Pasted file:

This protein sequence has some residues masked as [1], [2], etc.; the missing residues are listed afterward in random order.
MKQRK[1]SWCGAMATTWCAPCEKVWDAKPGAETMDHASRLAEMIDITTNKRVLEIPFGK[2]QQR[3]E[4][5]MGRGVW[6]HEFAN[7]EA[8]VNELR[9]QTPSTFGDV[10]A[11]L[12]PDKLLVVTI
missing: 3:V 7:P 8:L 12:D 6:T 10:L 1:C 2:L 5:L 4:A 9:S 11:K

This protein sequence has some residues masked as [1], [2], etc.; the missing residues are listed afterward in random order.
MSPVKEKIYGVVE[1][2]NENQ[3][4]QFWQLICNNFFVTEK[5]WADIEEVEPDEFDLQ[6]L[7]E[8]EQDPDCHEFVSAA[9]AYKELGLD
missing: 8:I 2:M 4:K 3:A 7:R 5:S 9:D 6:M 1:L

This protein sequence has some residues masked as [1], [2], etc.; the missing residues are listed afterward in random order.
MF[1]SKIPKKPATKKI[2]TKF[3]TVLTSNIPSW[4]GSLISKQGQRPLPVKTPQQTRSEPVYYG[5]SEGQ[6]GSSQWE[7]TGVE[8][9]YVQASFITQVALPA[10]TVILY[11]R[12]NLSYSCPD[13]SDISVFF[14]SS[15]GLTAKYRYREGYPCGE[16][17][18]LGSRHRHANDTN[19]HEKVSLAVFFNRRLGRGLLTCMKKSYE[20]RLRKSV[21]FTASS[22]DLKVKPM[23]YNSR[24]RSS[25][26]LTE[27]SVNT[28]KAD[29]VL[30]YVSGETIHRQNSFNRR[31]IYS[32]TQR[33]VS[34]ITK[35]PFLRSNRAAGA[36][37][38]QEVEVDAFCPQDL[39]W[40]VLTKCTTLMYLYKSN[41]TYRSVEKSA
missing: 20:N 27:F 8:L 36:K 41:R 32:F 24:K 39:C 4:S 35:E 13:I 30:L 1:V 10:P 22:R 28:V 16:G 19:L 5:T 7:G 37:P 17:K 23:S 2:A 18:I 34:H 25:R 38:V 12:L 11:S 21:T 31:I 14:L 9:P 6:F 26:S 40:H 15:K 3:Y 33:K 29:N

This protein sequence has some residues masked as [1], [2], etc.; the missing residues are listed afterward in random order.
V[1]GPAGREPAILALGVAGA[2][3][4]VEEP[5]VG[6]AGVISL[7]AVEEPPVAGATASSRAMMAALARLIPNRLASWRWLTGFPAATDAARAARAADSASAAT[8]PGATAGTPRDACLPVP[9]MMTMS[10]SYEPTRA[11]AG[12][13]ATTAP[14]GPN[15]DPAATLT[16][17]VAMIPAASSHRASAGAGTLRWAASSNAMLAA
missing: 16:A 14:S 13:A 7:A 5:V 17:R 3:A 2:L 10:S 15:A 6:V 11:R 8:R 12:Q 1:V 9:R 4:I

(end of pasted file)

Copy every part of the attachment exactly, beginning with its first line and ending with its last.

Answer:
This protein sequence has some residues masked as [1], [2], etc.; the missing residues are listed afterward in random order.
MKQRK[1]SWCGAMATTWCAPCEKVWDAKPGAETMDHASRLAEMIDITTNKRVLEIPFGK[2]QQR[3]E[4][5]MGRGVW[6]HEFAN[7]EA[8]VNELR[9]QTPSTFGDV[10]A[11]L[12]PDKLLVVTI
missing: 3:V 7:P 8:L 12:D 6:T 10:L 1:C 2:L 5:L 4:A 9:S 11:K

This protein sequence has some residues masked as [1], [2], etc.; the missing residues are listed afterward in random order.
MSPVKEKIYGVVE[1][2]NENQ[3][4]QFWQLICNNFFVTEK[5]WADIEEVEPDEFDLQ[6]L[7]E[8]EQDPDCHEFVSAA[9]AYKELGLD
missing: 8:I 2:M 4:K 3:A 7:R 5:S 9:D 6:M 1:L

This protein sequence has some residues masked as [1], [2], etc.; the missing residues are listed afterward in random order.
MF[1]SKIPKKPATKKI[2]TKF[3]TVLTSNIPSW[4]GSLISKQGQRPLPVKTPQQTRSEPVYYG[5]SEGQ[6]GSSQWE[7]TGVE[8][9]YVQASFITQVALPA[10]TVILY[11]R[12]NLSYSCPD[13]SDISVFF[14]SS[15]GLTAKYRYREGYPCGE[16][17][18]LGSRHRHANDTN[19]HEKVSLAVFFNRRLGRGLLTCMKKSYE[20]RLRKSV[21]FTASS[22]DLKVKPM[23]YNSR[24]RSS[25][26]LTE[27]SVNT[28]KAD[29]VL[30]YVSGETIHRQNSFNRR[31]IYS[32]TQR[33]VS[34]ITK[35]PFLRSNRAAGA[36][37][38]QEVEVDAFCPQDL[39]W[40]VLTKCTTLMYLYKSN[41]TYRSVEKSA
missing: 20:N 27:F 8:L 36:K 41:R 32:F 24:K 39:C 4:S 35:E 13:I 30:L 1:V 10:P 22:R 28:V 16:G 19:L 5:T 7:G 37:P 17:K 23:S 2:A 18:I 34:H 25:R 38:V 12:L 11:S 21:T 31:I 14:L 9:P 6:F 26:S 40:H 15:K 3:Y 33:K 29:N

This protein sequence has some residues masked as [1], [2], etc.; the missing residues are listed afterward in random order.
V[1]GPAGREPAILALGVAGA[2][3][4]VEEP[5]VG[6]AGVISL[7]AVEEPPVAGATASSRAMMAALARLIPNRLASWRWLTGFPAATDAARAARAADSASAAT[8]PGATAGTPRDACLPVP[9]MMTMS[10]SYEPTRA[11]AG[12][13]ATTAP[14]GPN[15]DPAATLT[16][17]VAMIPAASSHRASAGAGTLRWAASSNAMLAA
missing: 16:A 14:S 13:A 7:A 5:V 17:R 3:A 2:L 10:S 15:A 6:V 11:R 8:R 12:Q 1:V 9:R 4:I